November 14, 2007

One Size Does Not Fit All

by LynnS
Regular Contributor
Ireland, UK

I can vividly remember an older cousin giving me an annual one Christmas. The annual was called "Misty" and it was based on a horror comic (now sadly defunct) aimed at girls aged about 10 - 14. I was thrilled and being a bookworm even then, I immediately sat down to read it. My mother was dismayed and tried to take it off me, insisting it was too scary and it'd give me nightmares. I stubbornly refused to hand it over. (In fact, I think I sat on it). "I don't care if it gives me nightmares," I wailed. "I didn't get a Glow Worm last Christmas so I'm keeping this. I like spooky stories and I kinda like being scared, so there!" Did I mention I could be a brat?

Joking aside, it would be years before I understood the subtext and significance of the conversation. My mother wasn't attempting to spoil my fun; she was trying to protect me. There was an assumption back then that girls (of my age, anyway) just didn't like horror. In retrospect, I can see that the real danger and damage lay in the assumption that all girls are the same. In other words, that one size fits all.

Except it won't. How could it?

At school, it was drilled into us that we were all unique, that there is no one else on the planet quite like us. True. Yet society seems to say one thing and do another. As I entered my teens, I was bombarded by conflicting messages which ultimately seemed to say "yes, you're an individual and you can be yourself - so long as you still toe the line." Toeing the line, I would soon discover, meant having children.

One of the great victories of the feminist movement was the recognition that women are people in their own right and that women are entitled to the same choices and opportunities as men. Doesn't it stand to reason, then, that as unique individuals we won't want the same things in life? Is it so surprising, therefore, that some of us will make the choice not to have children?

Why is this so hard to accept in the 21st century?

It strikes me that, regardless of whether or not you consider yourself a feminist (and I do) that choosing not to have children is a very feminist statement. Think about it.
Feminists fought tooth and nail so women would not be defined by their wombs. As a childfree woman, you're saying, “Okay, so I have a womb but that doesn't mean I have to use it. I won't allow myself to be defined by it either.”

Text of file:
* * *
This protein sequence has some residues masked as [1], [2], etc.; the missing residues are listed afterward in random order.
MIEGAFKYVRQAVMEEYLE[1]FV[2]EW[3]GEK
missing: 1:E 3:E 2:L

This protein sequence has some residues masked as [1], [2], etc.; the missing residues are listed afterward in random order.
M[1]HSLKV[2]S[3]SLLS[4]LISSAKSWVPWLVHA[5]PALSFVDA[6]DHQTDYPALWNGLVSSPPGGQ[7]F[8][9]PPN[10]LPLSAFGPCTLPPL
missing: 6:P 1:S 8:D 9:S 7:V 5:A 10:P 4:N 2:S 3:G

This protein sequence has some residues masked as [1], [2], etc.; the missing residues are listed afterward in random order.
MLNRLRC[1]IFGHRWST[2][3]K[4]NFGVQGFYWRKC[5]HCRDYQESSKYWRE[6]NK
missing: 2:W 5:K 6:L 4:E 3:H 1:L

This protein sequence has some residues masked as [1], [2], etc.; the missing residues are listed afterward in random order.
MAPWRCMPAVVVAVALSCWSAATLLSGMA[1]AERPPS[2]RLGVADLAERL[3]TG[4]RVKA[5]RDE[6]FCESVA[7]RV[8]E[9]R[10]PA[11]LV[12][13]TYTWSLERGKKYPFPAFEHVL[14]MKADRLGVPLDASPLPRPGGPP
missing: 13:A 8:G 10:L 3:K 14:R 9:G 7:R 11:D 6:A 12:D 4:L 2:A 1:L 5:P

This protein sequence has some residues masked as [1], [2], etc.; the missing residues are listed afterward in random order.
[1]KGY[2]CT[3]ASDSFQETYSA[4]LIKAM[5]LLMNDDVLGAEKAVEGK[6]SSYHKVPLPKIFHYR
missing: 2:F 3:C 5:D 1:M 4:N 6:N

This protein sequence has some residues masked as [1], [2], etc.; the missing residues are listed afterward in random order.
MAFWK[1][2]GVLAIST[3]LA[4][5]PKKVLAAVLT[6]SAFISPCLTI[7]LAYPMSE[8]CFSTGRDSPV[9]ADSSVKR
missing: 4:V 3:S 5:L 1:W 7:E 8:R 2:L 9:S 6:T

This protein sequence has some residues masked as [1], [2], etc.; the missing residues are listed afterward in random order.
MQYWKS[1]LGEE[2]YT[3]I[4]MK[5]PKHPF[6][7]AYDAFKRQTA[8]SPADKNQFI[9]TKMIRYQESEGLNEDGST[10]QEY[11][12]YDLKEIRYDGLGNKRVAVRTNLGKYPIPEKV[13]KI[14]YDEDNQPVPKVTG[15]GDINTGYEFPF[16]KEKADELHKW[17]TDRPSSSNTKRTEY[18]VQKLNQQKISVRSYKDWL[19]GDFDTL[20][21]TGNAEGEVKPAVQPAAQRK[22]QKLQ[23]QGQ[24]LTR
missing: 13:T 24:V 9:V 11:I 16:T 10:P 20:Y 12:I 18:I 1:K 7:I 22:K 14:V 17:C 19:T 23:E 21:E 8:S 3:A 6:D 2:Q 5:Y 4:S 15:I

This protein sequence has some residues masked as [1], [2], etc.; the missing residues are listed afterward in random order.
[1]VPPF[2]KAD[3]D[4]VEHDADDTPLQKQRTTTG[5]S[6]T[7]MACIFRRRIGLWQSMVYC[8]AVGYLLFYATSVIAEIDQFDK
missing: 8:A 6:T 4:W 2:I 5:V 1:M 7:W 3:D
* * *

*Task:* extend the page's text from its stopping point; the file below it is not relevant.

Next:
You're rejecting the societal script and opting for a road less traveled, and that alone can make people nervous.

Some women have or will have children. Their business. Their decision.

Other women (we Purple WomenTM) will not have children. Our business. Our decision. One that's equally valid.

Let's embrace and revel in our differences. The fact that Purple WomenTM are childfree unites us, but we're also unique individuals. Think how unbelievably boring the world would be if we were all carbon copies of one another.

I'll finish by thanking my cousin, first of all, not just for giving me an annual I still love! Whether she realized it or not, she did so much more than giving me an annual. By doing so, she was really saying “I know you don't like or want the same things as most other girls but you know what? That's okay.” What matters is not what people may think. What matters is finding out who you are and being true to yourself.

Those nightmares my mother was worried I'd have? I had plenty. There was one story about a severed hand that scares me even today. But I was able to examine my fears and I survived and came out stronger as a result. There's a lesson to be learned there, maybe. . .

Last but not least, I'd like to thank Purple WomenTM everywhere. You know that Sesame Street song "It Ain't Easy Being Green"? Well, sometimes - let's be honest - it ain't easy being Purple either. But you make all the difference. Constant, inspiring reminders that one size does not fit all.

Flickr photo taken by Franz66's Dad, shared by franz66 (cc)
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4 comments:

Anonymous said...

The only time I've ever heard anyone use the word "annual" by itself was when it referred to a woman's annual gyno appointment. So that first sentence scared me!

- Anna

Teri said...

LynnS - Great post. Thanks so much for sharing it with us.

To All - An annual is a book (usually hardcover) which is published once a year. On the other side of the pond, annuals are usually published around the beginning of November - just in time for the Christmas market. Annuals are generally aimed at children or teenagers and they're usually based on comics, TV shows, pop groups, or toys.

Sara said...

A very inspiring article!f

LauraS said...

LynnS--Thanks for a wonderful post. I am reminded of all the wonderful people in my life who encouraged and inspired me to challenge gender stereotypes. I feel so grateful to have been born in a time when so many were rewriting the scripts for women.